When I spoke to Caleb Hahne Quintana at his latest opening, AURORA, at Anat Ebgi in Los Angeles, he mentioned this idea that his work was described as "metafiction." Often in his paintings, especially in AURORA, Caleb is creating paintings places he knows with the faces and memories he can't quite confirm is fantasy or fact. It's as if he is letting the memories ebb and flow like the tides, entering into his mind and then allowing them to overtake the story in the work. It's fascinating and a wonderful practice of meditation and honoring what the mind perceives to be a distinct memory. In a way, it creates a haze over the work, which, indeed, Caleb paints. 

What Caleb creating here were a group of paintings that are about his childhood in Aurora, Colorado, with the lens of his aged self. That he went back to Aurora to create soundscapes that are played in the gallery, that his friends and family mythically enter into the works as if unearthed from another time, that his studies and drawings are also present here makes for an encompassing look into his life. As the gallery notes, "Through his nostalgic exploration of place, Hahne Quintana proves that environments can encapsulate specific states of mind, and states of being through meditative, nuanced observation."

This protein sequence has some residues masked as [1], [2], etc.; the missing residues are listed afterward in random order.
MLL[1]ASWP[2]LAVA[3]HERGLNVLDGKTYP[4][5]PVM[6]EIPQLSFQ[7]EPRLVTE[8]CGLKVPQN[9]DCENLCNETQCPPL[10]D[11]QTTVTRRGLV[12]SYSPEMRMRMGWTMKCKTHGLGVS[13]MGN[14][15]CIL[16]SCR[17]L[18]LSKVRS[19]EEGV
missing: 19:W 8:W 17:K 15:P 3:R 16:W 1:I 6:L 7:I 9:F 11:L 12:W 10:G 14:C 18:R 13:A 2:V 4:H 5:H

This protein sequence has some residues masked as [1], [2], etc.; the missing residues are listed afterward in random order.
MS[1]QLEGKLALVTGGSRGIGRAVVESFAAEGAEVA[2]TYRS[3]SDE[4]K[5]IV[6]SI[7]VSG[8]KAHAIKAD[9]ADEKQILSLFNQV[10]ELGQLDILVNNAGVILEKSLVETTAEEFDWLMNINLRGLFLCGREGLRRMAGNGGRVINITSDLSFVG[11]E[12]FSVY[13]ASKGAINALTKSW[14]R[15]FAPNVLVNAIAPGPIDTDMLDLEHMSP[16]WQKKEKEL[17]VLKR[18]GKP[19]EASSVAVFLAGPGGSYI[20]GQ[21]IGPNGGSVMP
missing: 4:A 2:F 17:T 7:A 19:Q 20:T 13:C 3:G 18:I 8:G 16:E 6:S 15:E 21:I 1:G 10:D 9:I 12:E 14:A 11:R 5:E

The show is both nuanced and yet eternally expansive. Nothing seems more apt than the cup of water held to starry sky, celestial and nurturing, a glass half full or half empty and open to your own interpretations. That's the beauty of trying to go home. There's so many directions it can take you. —Evan Pricco